ST. LOUIS, Mo. (CBS St. Louis) – A new study has found that depression in children can start as young as preschool.
Researchers from Washington University in St. Louis found that preschoolers who are depressed are two and a half times more likely to continue to experience symptoms in elementary and middle school.READ MORE: New York City Announces First-In-The-Nation Vaccine Mandate For Private Companies
“It’s the same old bad news about depression; it is a chronic and recurrent disorder,” child psychiatrist Dr. Joan Luby, who directs the university’s Early Emotional Development Program, said in a university news release.
Researchers said that treatment could prove to be more effective if depression is spotted early on in kids.
“But the good news is that if we can identify depression early, perhaps we have a window of opportunity to treat it more effectively,” Luby shared in the news release.
She added that could “potentially change the trajectory of the illness so that it is less likely to be chronic and recurring.”
The study included 246 preschool children ranging from 3 to 5 years of age and were evaluated for depression and other psychiatric conditions over time. Six yearly assessments and four semiannual assessments were conducted on the children and their caregivers.
Researchers asked the caregivers about their child’s sadness, irritability, sleep, appetite, guilt and reduced enjoyment in playtime or other activities.READ MORE: Sharon Gless On Book 'Apparently There Were Complaints: Cagney & Lacey 'Changed The History Of Television For Women'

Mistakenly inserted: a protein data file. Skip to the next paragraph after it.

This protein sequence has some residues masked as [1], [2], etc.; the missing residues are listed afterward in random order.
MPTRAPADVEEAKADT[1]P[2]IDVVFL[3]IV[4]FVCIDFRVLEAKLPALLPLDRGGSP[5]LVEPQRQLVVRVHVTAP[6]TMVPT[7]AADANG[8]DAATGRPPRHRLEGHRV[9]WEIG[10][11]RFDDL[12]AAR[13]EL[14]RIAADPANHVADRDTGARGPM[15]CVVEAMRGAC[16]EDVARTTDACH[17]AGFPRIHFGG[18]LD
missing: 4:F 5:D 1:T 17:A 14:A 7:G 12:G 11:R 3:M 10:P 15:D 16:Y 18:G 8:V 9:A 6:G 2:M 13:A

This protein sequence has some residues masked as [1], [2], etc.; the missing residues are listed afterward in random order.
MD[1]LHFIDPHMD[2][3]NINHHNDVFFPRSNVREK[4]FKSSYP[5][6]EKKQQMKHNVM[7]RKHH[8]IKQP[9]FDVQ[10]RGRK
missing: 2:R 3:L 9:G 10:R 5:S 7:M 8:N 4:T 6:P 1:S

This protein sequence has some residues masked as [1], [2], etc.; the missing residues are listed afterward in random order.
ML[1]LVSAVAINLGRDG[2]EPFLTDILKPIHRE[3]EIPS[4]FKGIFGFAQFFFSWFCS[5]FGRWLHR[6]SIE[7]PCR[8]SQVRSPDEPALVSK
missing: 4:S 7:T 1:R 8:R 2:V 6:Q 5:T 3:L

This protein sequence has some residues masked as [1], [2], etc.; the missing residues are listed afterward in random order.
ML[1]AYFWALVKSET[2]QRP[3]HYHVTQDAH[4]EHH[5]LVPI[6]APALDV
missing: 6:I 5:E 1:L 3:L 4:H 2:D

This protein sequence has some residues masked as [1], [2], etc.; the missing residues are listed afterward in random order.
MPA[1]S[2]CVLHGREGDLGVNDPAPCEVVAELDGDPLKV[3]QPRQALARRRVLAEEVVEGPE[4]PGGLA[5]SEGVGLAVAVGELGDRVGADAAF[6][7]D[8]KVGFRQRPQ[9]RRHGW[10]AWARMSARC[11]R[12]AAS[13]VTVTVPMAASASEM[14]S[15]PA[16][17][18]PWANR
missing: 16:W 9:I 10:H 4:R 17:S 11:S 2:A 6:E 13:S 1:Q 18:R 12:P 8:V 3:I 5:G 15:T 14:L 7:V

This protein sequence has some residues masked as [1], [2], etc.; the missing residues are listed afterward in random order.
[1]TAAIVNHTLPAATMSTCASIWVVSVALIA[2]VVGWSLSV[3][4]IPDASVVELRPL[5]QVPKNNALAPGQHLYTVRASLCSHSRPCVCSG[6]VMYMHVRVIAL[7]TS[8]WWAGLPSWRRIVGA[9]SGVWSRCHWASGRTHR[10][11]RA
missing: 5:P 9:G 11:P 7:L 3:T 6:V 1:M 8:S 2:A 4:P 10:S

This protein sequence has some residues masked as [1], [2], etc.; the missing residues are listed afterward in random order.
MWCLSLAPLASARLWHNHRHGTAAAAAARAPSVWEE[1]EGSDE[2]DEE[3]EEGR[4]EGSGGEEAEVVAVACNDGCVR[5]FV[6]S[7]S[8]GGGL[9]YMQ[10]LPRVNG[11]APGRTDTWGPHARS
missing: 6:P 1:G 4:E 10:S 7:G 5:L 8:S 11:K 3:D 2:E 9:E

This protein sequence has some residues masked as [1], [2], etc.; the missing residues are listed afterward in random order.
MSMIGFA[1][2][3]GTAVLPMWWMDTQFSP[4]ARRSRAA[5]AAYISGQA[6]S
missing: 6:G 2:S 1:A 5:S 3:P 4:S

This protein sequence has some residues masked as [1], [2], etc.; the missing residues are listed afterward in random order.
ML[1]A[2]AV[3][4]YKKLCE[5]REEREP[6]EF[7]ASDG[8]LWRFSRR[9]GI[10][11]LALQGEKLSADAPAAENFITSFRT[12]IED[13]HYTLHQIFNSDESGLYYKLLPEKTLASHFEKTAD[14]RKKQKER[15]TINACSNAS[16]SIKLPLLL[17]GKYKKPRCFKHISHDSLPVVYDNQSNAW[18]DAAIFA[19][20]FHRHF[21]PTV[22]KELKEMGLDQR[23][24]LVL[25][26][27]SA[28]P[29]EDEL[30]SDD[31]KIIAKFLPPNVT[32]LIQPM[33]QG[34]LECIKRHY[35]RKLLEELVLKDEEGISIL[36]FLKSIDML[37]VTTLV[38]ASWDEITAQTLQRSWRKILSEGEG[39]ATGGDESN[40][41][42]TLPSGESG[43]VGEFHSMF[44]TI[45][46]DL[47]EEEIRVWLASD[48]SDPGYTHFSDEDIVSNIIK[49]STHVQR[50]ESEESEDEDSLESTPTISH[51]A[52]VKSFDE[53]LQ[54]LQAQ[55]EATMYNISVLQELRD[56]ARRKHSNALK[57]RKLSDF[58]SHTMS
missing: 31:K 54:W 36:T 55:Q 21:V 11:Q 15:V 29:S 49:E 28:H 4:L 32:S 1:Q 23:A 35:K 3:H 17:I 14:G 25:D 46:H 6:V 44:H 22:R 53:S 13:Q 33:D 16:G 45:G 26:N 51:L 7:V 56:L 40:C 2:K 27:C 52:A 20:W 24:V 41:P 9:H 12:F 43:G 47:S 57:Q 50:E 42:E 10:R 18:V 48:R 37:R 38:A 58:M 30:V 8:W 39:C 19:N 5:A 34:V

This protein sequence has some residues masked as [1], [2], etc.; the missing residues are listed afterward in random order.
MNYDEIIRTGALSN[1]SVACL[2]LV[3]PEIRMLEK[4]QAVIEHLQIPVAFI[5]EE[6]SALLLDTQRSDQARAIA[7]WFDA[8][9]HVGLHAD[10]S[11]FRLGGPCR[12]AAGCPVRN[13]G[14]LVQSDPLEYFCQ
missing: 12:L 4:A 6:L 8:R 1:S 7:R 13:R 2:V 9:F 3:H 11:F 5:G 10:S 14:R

They also evaluated interactions between the caregivers and their children through a two-way mirror. Researchers used this method to find out if part of the reason why children had ongoing symptoms of depression was due to not being nurtured by their parents.
Seventy-four children were diagnosed with depression when the study began. Roughly six years later, 79 of the children met the criteria for clinical depression, which included about half of the 74 kids who were diagnosed with depression when the study began.
Nearly 24 percent of the 172 children who were not depressed as preschoolers went on to develop depression later. The study found that children whose mothers suffered from depression were at a higher risk for depression.
“Preschool depression predicted school-age depression over and above any of the other well-established risk factors,” Luby stated in the news release. “Those children appear to be on a trajectory for depression that’s independent of other psychosocial variables.”
Researchers believe that children as young as 3 years old should be checked for depression.
“The reason it hasn’t yet become a huge call to action is because we don’t yet have any proven, effective treatments for depressed preschoolers,” Luby explained in the news release. “Pediatricians don’t usually want to screen for a condition if they can’t then refer patients to someone who can help.”MORE NEWS: Supply Chain Issues: How Are Global Shortages Affecting Local Customers?
The study was published in the American Journal of Psychiatry.